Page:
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Vol. 22.
(May - June 2021)
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Vol. 22.
(May - June 2021)
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DOI: 10.1016/j.aohep.2020.07.008
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An Integrated Review of the Hepatorenal Syndrome
Alicia S. Ojeda-Yurena, Eira Cerda-Reyesa,b,
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Corresponding author.
, Maria R. Herrero-Macedaa,b, Graciela Castro-Narroc, Salvatore Pianod
a Gastroenterology Section, Central Military Hospital, Ring Road, Blvrd. Manuel Avila Camacho, Militar, Miguel Hidalgo, 11200 Mexico City, Mexico
b Army and Air Force University of Mexico, Gastroenterology Specialization Course of the Military School of Health Graduates, Batalla de Celaya 202, Lomas of Sotelo, Militar, Miguel Hidalgo, 11200 Mexico City, Mexico
c Gastroenterology Department, National Institute of Medical Sciences and Nutrition “Salvador Zubirán”, Vasco of Quiroga 15, Belisario Domínguez Secc 16, Tlalpan, 14080 Mexico City, Mexico
d Unit of Internal Medicine and Hepatology (UIMH), Department of Medicine — DIMED, University of Padua, Via 8 Febbraio 1848, 2, 35122 Padova, PD, Italy
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Table 1. Table of the new diagnosis criteria for AKI. KDIGO Criteria of AKI acc epted by ICA for the new classification of AKI according to the subtle increase in serum creatinine and depending on the prognosis of overcome in 3 months [11–16]. The subdivision of AKI [1] in 2 stages depends on the different prognosis betwen creatinine <1.5 mg/dl or >1.5 mg/dl [1].
Table 2. Criteria to diagnosis of Hepatorrenal Syndrome.
Table 3. First Line Treatment. The table explains how to use terlipressin plus albumin as first line treatment in HRS and additional comments to consider. Terlipressin should be started at the dose of 2–4 mg per day and if there is no improvement in the first 2–3 days of treatment (that is a decreased of serum creatinine >25% of the values before the administration), the dose should be increased in a stepwise fashion up to 12 mg/day [38]. This drug requires continuous monitoring because it is a potent vasoconstrictor related to adverse ischemic or cardiovascular effects in 20% of patients requiring its suspension [7,42]. In case the adverse effects are not severe, the dose should be decreased and treatment continued, but always with the patient monitored [7,20].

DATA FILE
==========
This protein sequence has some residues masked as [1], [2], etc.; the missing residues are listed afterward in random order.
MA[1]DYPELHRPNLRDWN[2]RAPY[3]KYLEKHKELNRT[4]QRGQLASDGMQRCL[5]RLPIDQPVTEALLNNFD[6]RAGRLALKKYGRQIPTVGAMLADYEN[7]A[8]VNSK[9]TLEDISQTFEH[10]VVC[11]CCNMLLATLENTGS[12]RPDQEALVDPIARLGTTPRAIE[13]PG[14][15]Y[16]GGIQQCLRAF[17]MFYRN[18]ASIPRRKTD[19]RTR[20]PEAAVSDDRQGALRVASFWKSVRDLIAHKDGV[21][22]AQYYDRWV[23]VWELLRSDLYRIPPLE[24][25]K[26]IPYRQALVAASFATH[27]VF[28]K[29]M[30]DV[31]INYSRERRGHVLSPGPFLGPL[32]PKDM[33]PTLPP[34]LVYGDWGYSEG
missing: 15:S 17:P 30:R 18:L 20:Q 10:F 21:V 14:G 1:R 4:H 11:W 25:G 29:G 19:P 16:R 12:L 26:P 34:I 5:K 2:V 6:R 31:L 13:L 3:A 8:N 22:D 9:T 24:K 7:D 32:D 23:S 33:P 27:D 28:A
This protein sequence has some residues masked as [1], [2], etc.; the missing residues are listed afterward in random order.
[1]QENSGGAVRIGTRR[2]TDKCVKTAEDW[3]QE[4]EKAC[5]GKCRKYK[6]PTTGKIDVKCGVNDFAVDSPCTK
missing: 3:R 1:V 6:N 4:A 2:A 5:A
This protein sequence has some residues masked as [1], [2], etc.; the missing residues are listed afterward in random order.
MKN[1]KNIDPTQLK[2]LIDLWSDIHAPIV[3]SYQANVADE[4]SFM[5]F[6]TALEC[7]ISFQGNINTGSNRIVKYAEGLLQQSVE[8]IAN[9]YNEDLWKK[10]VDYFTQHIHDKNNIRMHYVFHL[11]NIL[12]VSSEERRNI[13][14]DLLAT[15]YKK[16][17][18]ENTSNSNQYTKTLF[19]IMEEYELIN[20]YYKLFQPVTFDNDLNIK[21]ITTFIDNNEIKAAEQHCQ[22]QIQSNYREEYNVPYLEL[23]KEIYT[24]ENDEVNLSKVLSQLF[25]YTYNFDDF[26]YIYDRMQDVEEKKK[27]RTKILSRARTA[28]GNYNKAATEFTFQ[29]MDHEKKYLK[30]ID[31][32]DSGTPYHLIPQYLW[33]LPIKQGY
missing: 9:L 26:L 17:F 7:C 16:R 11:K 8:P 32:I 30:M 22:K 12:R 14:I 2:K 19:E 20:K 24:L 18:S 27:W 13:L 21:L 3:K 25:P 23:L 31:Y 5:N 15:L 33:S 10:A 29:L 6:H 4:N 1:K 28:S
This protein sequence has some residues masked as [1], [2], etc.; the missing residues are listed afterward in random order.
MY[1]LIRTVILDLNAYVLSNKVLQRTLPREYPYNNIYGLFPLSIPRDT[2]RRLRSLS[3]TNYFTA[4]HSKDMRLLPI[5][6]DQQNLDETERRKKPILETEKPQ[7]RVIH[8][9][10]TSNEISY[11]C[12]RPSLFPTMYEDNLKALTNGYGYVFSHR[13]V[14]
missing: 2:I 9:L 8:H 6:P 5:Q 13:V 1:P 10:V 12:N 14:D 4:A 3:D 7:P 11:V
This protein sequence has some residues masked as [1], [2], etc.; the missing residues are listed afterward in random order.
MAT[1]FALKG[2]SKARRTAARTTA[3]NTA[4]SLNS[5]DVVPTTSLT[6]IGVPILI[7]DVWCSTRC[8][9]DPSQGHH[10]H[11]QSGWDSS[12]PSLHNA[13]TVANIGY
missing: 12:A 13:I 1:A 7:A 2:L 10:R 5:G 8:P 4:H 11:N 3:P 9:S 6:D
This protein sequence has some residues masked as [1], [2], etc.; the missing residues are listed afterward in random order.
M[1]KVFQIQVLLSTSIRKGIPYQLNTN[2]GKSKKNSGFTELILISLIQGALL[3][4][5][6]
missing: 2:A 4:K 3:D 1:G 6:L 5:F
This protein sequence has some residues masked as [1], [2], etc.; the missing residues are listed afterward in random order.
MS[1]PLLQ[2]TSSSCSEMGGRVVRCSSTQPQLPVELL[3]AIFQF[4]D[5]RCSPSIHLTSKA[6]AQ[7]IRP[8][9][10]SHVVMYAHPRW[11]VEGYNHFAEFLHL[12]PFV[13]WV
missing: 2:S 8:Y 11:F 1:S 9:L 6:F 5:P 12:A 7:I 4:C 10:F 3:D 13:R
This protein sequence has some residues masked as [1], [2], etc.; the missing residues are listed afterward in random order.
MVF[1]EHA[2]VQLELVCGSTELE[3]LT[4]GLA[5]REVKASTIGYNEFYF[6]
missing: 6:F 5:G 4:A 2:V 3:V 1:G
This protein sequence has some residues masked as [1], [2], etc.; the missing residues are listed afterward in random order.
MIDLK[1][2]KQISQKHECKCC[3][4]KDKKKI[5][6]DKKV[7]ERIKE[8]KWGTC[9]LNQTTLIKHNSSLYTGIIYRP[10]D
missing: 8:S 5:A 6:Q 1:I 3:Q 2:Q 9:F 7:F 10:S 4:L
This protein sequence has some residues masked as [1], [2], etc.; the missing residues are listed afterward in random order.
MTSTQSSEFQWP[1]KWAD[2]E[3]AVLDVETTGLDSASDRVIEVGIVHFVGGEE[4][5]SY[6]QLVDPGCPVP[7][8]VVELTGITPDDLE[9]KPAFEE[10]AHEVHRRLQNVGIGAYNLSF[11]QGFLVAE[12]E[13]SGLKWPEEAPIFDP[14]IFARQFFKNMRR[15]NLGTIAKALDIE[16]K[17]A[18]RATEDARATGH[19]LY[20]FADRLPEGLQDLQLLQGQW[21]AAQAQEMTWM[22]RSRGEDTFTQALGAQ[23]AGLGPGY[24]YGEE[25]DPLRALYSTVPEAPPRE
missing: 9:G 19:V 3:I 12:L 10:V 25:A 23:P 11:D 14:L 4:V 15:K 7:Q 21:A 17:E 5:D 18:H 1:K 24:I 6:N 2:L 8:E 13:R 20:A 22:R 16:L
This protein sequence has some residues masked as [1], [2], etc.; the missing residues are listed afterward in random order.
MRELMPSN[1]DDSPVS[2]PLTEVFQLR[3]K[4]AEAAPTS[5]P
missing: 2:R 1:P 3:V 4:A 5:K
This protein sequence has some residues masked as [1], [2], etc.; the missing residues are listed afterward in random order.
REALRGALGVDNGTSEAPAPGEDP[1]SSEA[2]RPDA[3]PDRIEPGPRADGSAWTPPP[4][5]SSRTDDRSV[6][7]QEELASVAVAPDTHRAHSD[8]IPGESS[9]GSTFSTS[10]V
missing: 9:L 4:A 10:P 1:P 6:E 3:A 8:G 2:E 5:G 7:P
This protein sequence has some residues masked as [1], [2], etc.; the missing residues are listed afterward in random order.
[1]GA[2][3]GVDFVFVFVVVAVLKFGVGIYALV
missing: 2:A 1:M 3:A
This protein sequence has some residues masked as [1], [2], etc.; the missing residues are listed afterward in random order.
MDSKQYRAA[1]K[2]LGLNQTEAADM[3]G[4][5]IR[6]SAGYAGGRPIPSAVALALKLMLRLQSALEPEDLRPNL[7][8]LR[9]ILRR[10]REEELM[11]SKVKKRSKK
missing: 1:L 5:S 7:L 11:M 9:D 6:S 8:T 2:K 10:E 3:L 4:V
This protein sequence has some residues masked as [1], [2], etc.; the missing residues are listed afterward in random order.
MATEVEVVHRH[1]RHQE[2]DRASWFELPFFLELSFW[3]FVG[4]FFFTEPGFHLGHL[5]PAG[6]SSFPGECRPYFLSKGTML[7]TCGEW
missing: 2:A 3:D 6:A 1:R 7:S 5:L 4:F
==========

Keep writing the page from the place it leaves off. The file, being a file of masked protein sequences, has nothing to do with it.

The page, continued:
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Among the complications of cirrhosis, hepatorenal syndrome (HRS) is characterized by having the worst survival rate. HRS is a disorder that involves the deterioration of kidney function caused primarily by a systemic circulatory dysfunction, but in recent years, systemic inflammation and cirrhotic cardiomyopathy have been discovered to also play an important role. The diagnosis of HRS requires to meet the new International Club of Ascites-Acute Kidney Injury (ICA-AKI) and Hepatorenal Syndrome-Acute Kidney Injury (HRS-AKI) criteria after ruling out other causes of kidney injury. At the time of diagnosis, it is important to start the medical treatment as soon as possible where three types of vasoconstrictors have been recognized: vasopressin analogs (ornipressin and terlipressin), alpha-adrenergic agonists (norepinephrine and midodrine) and somatostatin analogues (octreotide); all should be combined with albumin infusion. Among them, terlipressin and albumin are the first lines of treatment in most cases, although terlipressin should be monitor closely due to its adverse events. The best treatment of choice is a liver transplant, because it is the only definitive treatment for this disease.